The all-Crusaders Mitre 10 Cup Premiership final at AMI Stadium in Christchurch tonight could be billed the 'Battle of the broken bones'.
There will be more strapping than usual as Canterbury lock Dominic Bird suits up with a broken foot, in the best traditions of Richie McCaw, while Tasman hooker Andrew Makalio and talismanic departing No 10 Marty Banks will both play with fractured hands. Banks then heads to Treviso to further his extraordinary career.
The Makos would doubtless all be prepared to play with breakages if it meant they could annex their first top level provincial title in their 11th season of existence. They are the form team, with seven consecutive victories, the comers who gave a solid account of themselves in the 2014 final before falling to Taranaki.
They have an effective and all-purpose pack, impact off the bench via the likes of All Black Kane Hames and David Havili, and the trump card in Banks.
All that package is marshalled by the astute coaching duo of Leon MacDonald and Mark Hammett, who have won the tactical battle in most games in 2016.
Replacement lock Paripari Parkinson was running around 12 months ago for St Kentigern College in Auckland's 1A First XV competition but has impressed all.
For all the positives from the Makos' season, their pedigree cannot match that of Canterbury, who are primed for an eighth provincial crown in nine seasons. Do that, and they would trump even the great Auckland sides of 1987-96, who won eight out of 10 titles, two runs of four split by Otago and Waikato victories.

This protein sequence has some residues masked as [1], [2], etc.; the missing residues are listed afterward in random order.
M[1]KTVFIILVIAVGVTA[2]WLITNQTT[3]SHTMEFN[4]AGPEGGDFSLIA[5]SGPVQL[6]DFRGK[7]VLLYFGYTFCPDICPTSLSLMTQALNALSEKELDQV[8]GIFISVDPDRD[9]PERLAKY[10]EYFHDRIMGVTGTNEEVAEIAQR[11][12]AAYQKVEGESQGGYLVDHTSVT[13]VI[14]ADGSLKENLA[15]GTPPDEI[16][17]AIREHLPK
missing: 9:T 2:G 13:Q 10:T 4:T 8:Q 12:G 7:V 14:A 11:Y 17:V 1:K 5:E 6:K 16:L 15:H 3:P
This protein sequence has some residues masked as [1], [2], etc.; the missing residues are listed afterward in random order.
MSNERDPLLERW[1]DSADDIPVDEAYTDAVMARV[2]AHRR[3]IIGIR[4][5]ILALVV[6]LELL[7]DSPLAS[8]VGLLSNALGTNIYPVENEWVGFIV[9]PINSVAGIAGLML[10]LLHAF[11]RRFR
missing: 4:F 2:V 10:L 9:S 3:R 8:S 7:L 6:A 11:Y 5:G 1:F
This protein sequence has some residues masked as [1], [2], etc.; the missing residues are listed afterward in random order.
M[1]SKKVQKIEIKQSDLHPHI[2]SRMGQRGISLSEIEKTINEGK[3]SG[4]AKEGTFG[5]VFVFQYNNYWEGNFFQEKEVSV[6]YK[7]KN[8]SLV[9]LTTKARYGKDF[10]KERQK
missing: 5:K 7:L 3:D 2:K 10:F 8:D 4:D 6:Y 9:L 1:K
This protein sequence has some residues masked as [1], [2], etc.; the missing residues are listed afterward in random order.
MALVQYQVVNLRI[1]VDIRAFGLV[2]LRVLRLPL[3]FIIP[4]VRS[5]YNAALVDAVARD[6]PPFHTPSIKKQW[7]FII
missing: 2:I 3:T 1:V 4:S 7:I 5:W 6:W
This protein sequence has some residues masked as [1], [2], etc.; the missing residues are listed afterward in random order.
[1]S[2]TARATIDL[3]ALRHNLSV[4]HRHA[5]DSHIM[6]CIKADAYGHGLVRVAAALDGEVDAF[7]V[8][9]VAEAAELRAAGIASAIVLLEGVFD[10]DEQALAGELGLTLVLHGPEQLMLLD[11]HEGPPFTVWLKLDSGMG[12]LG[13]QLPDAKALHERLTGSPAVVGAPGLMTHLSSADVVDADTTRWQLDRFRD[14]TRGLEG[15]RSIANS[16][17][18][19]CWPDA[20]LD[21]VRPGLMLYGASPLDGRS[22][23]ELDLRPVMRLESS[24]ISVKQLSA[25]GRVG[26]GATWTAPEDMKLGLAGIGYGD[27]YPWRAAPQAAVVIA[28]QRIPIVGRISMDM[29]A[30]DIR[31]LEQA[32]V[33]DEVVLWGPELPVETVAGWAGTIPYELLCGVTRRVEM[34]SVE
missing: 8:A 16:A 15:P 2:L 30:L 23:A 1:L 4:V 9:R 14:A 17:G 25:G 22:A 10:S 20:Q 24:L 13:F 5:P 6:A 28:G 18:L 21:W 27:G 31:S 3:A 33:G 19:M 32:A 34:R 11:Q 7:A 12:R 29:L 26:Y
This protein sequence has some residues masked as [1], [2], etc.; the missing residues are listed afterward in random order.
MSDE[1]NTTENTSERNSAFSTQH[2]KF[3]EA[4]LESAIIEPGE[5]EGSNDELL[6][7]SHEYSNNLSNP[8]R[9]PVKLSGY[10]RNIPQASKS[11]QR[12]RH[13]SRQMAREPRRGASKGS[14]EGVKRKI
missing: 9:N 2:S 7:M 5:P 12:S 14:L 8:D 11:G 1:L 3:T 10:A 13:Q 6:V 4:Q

That 1987-90 Auckland team is fit to rank as the greatest provincial juggernaut the world has ever seen, but Scott Robertson's charges have carved out an imposing record without access to much of their best talent on All Blacks duty.
Fullback Johnny McNicholl plays his 60th and possibly final game for Canterbury before he heads to the Scarlets in Wales, while Robertson himself moves up to the Crusaders after overseeing the 2013 and 2015 Canterbury triumphs.
Centre Jack Goodhue is out with a hamstring tear, so Rob Thompson, freshly named as a Maori All Black injury replacement, comes into No12 and Jordie Barrett, happily allowed to play before joining the All Blacks to hold the tackle shields, shifts to centre.
His older brother, Scott, did not receive such dispensation, but it will not unduly disadvantage the home side.
"I could not be more proud of this 2016 Canterbury team and all that they have achieved. Nine wins from 11 games so far, a top of the table placing, the Ranfurly Shield, and just one last prize to try and claim (tonight). This challenge will be our biggest one yet, but I know that this team has the talent and the heart to face it," says Robertson, who, it seems, is unlikely to bow out with his breakdance routine should Canterbury win.
Tasman's heavy 45-14 defeat to Canterbury early in this Mitre 10 Cup campaign carries little relevance now.